Aeronautics has a glorious history of unlikely aircraft but, speaking as an engineer, these should never include roofs. By Paul Davis

Forget the Wright Brothers, an Australian, Lawrence Hargrave was the first person in the world to fly in a heavier-than-aircraft. He predated the Wright brothers. Okay… it wasn’t powered flight – it was a large kite – but he did fly!

Apart from taking a major step towards a future of air transport, Hargrave proved that something that looks like a big washing basket could fly! His kite was a canvas box with open ends, and it flew due to Hargrave’s ingenuity, not because of any streamlining.

So, if a washing basket can fly, then perhaps we can consider what other sorts of objects can do the same. As an aircraft-obsessed kid, the cartoonish XF-85 Goblin come to mind (Google it) as does the ‘Flying Bedstead’ that infamously almost killed Neil Armstrong when he was training for the Apollo missions. Eddie the Eagle flew in the 1998 winter Olympics, and it was clear that was just wrong.

If virtually any shaped object can be made to fly, then it’s not unreasonable to think about the prospect of one of our roofs taking off.

A classic wing cross-section has a flat underside and a top surface profiled so that the wind passing over the top must take a longer path than the wind under. That perfectly describes a roof such as a freestanding pitched roof picnic shelter, a porte cochere entry to a house, or a pitched roof over an alfresco area, which many new houses have nowadays.

The wind running under these open structures travels unimpeded but the wind blowing over the top of the roof must travel a longer path. My favourite equation in all of engineering beautifully describes this – okay, okay I know I am a total geek, but Bernoulli’s equation and its vast range of applications is amazing! As designers, we sadly don’t need to whip out Bernoulli – the higher-tier Wind Loading Standard AS 1170.2 does the work to describe the wind loads for us in a series of tables.

One significant effect on the wind load is whether the air can pass relatively unobstructed underneath or whether it is impeded, for example by partial walls or planter boxes. If, in the standard’s terminology, the roof is more than 50% ‘blocked under’, then the wind loads on the roof start to rise to significantly higher values.

The wind loads are also highly dependent upon the roof pitch. Up to about 15 degrees, wind loads are pretty much like a normal gable ended roof, at least when ‘empty under’. But up around 30 degrees they are hellishly high. So, awkwardly, right around the slope where most domestic roofs are pitched, we have the highest wind loads.

I’d be happy to be corrected, but I suspect that your truss design software struggles to properly assign the correct wind load to these ‘pitched free’ roofs. I have never seen the important question of whether they are ‘blocked under’ asked by the software; this would be a tell-tale that it is designing for this situation.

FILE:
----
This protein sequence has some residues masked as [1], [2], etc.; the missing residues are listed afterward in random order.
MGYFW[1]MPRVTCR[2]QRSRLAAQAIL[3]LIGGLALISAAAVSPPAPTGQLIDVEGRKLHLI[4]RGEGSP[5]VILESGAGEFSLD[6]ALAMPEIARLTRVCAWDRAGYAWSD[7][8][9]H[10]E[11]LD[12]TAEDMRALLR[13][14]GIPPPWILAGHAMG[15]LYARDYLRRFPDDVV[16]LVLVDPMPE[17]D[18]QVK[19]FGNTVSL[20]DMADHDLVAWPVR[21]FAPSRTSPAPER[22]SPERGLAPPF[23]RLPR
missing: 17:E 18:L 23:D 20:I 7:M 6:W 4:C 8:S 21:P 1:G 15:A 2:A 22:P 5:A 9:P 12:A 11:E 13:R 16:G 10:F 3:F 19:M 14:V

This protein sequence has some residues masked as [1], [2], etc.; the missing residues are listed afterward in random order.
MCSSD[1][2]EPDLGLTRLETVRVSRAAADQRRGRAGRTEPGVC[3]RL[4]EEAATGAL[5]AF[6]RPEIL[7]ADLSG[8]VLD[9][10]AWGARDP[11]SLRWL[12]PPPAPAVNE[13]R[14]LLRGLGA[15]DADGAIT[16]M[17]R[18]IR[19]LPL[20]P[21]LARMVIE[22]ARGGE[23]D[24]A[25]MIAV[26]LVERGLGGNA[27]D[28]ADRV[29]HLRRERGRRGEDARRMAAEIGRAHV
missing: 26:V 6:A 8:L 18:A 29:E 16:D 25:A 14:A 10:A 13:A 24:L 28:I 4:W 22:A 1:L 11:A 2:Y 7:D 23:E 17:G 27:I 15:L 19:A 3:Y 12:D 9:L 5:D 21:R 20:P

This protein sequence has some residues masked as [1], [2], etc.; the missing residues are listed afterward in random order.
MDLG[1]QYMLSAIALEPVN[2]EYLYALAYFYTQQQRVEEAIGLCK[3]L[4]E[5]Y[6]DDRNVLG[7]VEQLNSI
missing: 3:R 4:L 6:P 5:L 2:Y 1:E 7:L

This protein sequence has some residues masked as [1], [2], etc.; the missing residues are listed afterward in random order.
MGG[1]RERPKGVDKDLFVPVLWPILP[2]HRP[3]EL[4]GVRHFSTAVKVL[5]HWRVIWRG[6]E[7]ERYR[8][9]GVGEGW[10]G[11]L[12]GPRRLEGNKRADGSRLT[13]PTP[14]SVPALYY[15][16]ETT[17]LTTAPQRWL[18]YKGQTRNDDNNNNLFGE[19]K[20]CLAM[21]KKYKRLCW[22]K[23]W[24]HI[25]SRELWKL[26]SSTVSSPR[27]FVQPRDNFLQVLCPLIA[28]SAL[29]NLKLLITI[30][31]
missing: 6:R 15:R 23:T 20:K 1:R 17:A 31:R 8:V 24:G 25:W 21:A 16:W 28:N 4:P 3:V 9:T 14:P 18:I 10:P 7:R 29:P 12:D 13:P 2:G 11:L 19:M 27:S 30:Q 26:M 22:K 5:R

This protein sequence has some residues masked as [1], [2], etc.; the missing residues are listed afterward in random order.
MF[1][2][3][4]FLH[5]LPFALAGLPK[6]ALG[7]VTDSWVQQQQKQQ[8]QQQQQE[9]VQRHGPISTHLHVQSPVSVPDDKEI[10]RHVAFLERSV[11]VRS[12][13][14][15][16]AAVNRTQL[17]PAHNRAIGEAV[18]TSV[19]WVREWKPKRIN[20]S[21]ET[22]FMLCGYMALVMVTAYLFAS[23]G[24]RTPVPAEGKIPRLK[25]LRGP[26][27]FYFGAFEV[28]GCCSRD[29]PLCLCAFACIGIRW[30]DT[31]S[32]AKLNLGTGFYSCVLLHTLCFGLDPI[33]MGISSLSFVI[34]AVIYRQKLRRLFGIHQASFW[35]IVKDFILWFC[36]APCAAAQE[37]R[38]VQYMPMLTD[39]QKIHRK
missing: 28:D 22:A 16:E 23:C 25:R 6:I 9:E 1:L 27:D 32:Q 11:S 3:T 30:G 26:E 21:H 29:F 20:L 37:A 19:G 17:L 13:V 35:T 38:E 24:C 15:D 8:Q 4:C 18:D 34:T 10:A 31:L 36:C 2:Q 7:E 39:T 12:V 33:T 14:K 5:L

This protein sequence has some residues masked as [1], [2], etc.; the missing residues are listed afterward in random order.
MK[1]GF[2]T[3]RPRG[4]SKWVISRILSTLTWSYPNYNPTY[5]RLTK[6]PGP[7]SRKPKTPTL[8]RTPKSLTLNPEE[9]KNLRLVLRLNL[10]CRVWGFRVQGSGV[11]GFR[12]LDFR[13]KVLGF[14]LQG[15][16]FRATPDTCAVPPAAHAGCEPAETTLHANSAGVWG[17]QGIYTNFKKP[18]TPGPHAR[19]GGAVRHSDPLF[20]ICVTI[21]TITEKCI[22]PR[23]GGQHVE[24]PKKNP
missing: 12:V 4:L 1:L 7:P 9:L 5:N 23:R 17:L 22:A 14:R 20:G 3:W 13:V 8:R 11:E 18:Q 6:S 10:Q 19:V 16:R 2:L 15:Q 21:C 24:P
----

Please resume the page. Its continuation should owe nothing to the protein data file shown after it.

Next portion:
That ‘other’ wind standard AS4055, is silent on the issue of these ‘free’ roofs, so in some ways pitched free roofs are included by omission, even though the wind loads it produces would be mostly wrong.

So, I suspect some alfresco roofs, and similar, are being designed for a lower wind load than required. I’m struggling to come up with any recommendations to help you combat this problem (assuming your software doesn’t cover this situation). You could manually crank up the wind pressure coefficient in your software and so perhaps a short-term solution would be your providers issue some sort of guidance on how to adapt your software use. Ideally, longer term, the software should be upgraded. I’d suggest at least you ask your supplier how these roofs are treated so you can make decisions as appropriate.

I still am somewhat aircraft obsessed. While some guys might be watching the footy or reading car magazines, I am googling cold war era fighter jets or comparing the merits of a Sopwith Camel and a Fokker Triplane. In fact, a good friend and I have idly discussed buying a second-hand MiG-21 (going-price: half to one million dollars) and refurbishing it as a ‘project’ for the mancave.

I did start flying lessons about 18 months ago. My still-developing flying ability and a MiG-21 (top speed 2000km/h) would be a deadly combination! However, even if I could afford the plane, I couldn’t afford the fuel bill. At 250 litres per minute, rest assured readers, that I will not be dying in a plane crash; this TrussTalk column will continue!

Paul Davis is an independent structural engineer managing his own consulting firm Project X Solutions Pty Ltd. The views in this column are Paul’s and do not reflect the opinions of TimberTrader News. Phone: 02 4576 1555, Email:

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